It got dark and we went to sleep with the intention of waking up the next day, but ended up getting up after an hour or so to sing some karaoke. There are never any english songs in the karaoke books so I mainly get to watch other people sing. Tien sings Camly songs and people say she looks like her too.

After karaoke we did end up going to sleep. On the floor. It was probably the worst night of sleep I’ve ever had. It’s certainly the worst night of sleep I can remember, but who knows, maybe I blocked out the really bad nights.

In the morning Tien gave me a massage to help my aching back, then we walked to breakfast. We walked like 15 blocks. I didn’t mind though because I was hoping to get away from the market where they were selling dog meat. We had pho and of course I wondered what that meat was…

After breakfast, Tien, Mai and I caught a taxi to Đại Nam Văn Hiến, a safari style theme park inside of big castle walls, complete with its own real temple, a few artificial mountains, and all sorts of other assorted fun stuff.

The first thing we did was get on a train and go to hell. Or rather, a haunted house style thing inside of 5 big chinese dragon heads that was like a trip through hell. It was so dark inside that my eyes never fully adjusted. It had ghouls flying at you in the air, from behind cages, people grabbing at your legs in the dark, and tons of voices screaming, crying and shouting in Vietnamese. I thought about the Vietnam war and S21.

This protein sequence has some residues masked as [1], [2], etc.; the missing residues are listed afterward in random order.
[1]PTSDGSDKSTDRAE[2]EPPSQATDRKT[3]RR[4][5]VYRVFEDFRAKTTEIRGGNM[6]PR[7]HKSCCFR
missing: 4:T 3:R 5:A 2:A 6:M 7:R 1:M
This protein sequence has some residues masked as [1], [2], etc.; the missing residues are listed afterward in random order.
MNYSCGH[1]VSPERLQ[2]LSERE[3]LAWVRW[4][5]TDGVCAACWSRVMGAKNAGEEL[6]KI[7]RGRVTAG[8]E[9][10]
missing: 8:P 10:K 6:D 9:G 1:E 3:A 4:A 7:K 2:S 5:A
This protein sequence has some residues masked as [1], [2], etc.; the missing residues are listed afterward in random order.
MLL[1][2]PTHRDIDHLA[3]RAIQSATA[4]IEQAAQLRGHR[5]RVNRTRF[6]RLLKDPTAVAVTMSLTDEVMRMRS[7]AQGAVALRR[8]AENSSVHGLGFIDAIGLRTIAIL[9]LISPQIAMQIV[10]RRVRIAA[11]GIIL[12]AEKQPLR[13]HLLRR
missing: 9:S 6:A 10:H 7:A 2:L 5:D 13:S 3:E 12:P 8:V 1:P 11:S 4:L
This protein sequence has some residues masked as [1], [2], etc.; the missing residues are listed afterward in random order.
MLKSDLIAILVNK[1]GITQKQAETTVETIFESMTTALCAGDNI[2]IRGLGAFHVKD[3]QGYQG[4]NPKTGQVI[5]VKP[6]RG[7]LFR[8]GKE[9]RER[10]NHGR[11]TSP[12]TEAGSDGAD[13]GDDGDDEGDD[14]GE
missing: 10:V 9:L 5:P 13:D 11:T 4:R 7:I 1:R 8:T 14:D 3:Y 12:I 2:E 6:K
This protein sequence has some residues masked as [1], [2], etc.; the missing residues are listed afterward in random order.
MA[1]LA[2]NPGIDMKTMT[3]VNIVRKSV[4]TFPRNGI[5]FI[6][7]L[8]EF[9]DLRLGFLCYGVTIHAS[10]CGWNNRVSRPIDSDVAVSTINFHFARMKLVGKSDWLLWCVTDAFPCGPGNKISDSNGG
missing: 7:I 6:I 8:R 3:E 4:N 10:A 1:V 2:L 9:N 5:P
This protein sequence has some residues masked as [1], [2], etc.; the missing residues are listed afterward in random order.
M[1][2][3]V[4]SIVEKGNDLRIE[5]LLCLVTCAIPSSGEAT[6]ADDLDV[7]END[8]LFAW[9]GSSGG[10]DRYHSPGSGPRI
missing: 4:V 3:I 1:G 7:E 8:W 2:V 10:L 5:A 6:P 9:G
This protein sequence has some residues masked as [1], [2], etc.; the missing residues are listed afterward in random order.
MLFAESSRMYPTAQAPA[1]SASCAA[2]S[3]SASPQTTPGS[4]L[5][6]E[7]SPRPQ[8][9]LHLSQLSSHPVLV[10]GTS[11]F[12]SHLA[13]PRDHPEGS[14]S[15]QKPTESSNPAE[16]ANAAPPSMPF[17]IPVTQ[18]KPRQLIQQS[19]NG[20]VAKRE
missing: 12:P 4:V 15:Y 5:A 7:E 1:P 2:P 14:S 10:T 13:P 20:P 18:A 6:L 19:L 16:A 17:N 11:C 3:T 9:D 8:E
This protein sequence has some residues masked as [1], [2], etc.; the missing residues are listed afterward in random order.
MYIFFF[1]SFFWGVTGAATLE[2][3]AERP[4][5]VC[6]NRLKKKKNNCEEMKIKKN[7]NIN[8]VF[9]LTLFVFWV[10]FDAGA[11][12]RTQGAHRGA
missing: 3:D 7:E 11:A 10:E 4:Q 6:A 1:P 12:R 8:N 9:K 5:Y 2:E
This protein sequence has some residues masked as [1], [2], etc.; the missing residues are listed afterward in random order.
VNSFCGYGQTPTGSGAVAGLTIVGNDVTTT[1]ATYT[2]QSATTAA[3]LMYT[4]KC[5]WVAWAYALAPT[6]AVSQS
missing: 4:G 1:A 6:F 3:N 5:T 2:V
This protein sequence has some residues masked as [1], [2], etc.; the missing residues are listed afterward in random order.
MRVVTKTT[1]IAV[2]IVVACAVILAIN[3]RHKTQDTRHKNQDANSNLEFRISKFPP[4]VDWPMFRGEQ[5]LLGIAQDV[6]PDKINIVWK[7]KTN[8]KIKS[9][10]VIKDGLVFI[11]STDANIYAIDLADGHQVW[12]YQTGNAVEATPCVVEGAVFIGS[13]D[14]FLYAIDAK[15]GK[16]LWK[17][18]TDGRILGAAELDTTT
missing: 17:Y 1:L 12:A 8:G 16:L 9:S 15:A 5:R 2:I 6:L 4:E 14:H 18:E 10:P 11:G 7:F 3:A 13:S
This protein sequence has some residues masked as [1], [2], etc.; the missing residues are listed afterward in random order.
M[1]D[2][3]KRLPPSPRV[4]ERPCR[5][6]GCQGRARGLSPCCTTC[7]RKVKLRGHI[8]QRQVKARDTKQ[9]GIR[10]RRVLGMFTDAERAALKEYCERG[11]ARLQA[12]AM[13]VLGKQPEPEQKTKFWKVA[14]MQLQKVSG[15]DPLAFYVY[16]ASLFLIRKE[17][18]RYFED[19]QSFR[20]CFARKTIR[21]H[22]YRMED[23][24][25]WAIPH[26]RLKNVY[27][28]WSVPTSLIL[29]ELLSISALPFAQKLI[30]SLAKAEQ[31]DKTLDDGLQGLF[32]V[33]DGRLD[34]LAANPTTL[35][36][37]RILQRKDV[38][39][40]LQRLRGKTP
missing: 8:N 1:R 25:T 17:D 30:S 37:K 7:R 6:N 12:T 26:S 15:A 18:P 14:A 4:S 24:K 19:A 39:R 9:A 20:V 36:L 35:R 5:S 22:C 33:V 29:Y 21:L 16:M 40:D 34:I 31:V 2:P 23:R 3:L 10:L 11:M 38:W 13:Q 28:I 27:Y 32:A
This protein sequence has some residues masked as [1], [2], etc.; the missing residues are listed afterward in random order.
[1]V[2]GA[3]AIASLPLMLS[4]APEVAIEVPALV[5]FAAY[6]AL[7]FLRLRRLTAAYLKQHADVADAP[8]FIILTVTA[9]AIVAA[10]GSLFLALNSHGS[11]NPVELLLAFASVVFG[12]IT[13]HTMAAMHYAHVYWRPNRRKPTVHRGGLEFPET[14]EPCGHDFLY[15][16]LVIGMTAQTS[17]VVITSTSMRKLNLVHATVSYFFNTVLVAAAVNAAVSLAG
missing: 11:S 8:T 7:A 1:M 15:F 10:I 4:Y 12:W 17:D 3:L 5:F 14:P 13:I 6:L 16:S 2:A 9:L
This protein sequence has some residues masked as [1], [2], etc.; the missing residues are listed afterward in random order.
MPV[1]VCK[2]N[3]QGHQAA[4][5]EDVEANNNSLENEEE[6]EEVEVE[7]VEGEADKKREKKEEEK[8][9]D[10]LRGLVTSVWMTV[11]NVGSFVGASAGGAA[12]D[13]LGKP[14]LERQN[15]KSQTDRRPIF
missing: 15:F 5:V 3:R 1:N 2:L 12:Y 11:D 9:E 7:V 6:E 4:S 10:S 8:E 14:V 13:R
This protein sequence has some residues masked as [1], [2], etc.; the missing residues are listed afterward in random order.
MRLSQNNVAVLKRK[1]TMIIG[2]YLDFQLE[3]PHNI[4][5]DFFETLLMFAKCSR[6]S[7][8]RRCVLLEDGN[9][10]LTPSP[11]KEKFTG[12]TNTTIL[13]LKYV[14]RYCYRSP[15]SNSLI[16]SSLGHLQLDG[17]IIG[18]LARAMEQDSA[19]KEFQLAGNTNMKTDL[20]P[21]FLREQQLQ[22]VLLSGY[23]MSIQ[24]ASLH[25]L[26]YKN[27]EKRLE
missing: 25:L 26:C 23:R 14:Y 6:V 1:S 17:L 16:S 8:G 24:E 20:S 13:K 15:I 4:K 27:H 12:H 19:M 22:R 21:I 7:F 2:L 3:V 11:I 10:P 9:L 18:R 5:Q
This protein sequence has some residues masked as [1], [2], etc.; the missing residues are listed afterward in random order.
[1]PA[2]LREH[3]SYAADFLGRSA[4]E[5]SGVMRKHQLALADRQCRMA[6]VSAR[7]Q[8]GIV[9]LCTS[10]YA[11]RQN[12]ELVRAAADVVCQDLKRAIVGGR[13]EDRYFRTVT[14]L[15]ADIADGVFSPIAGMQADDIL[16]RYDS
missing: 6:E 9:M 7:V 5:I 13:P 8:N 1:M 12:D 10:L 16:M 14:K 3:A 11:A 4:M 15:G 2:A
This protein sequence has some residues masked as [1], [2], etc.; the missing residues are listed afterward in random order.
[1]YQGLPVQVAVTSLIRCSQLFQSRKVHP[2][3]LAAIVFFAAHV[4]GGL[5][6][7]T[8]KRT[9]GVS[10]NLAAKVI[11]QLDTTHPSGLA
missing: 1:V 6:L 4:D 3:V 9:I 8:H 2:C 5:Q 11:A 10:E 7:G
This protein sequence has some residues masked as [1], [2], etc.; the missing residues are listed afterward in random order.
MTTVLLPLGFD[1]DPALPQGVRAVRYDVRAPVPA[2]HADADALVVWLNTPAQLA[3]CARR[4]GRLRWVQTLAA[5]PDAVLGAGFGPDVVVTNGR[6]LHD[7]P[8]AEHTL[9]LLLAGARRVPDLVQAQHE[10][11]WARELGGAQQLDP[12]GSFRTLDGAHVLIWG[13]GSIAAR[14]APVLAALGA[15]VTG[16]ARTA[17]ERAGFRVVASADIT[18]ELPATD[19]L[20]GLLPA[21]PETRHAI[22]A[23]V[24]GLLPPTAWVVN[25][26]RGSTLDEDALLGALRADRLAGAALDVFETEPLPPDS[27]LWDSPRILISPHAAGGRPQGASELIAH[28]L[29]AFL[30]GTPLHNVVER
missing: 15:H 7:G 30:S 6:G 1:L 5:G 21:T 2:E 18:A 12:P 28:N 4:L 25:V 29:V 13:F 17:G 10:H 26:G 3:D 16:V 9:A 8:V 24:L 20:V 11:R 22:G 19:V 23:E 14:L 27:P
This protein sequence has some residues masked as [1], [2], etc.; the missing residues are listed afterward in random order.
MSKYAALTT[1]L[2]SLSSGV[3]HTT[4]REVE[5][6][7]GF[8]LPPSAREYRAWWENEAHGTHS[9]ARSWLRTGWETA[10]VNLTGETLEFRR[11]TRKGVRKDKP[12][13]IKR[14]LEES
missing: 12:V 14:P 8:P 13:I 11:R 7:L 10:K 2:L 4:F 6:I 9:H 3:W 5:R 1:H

Đại Nam Văn Hiến Temple GateThe next thing we did was rent a tandem bicycle. Two seats and two sets of pedals for three of us, complete with a triple ring in front and seven in the back. I didn’t have much trouble working the bike and it felt good to be back on a bike since I love biking and haven’t done it in over two months. We biked to the temple and went inside. It was a big compound with water fountains and a very large room for the temple itself. It was probably the largest temple I’ve been in and it was nice that it was real, not just some tourist attraction.

We biked around some more and I took a bunch of photos and then we went to an Italian restaurant and got food. I got an incorrectly made but delicious club sandwich. Tien got some of the worst spaghetti I’ve ever tasted.

We checked out the go-kart track that was near the restaurant, but Tien didn’t want to race so I didn’t bother. It was a neat track in a figure 8 with a bridge over the intersection, the first I’d seen for go-karts. The cars were minimal, and they didn’t seem to give anybody any training on how they worked before throwing them on the track. It looked fun, but instead of that we went to Snow Land.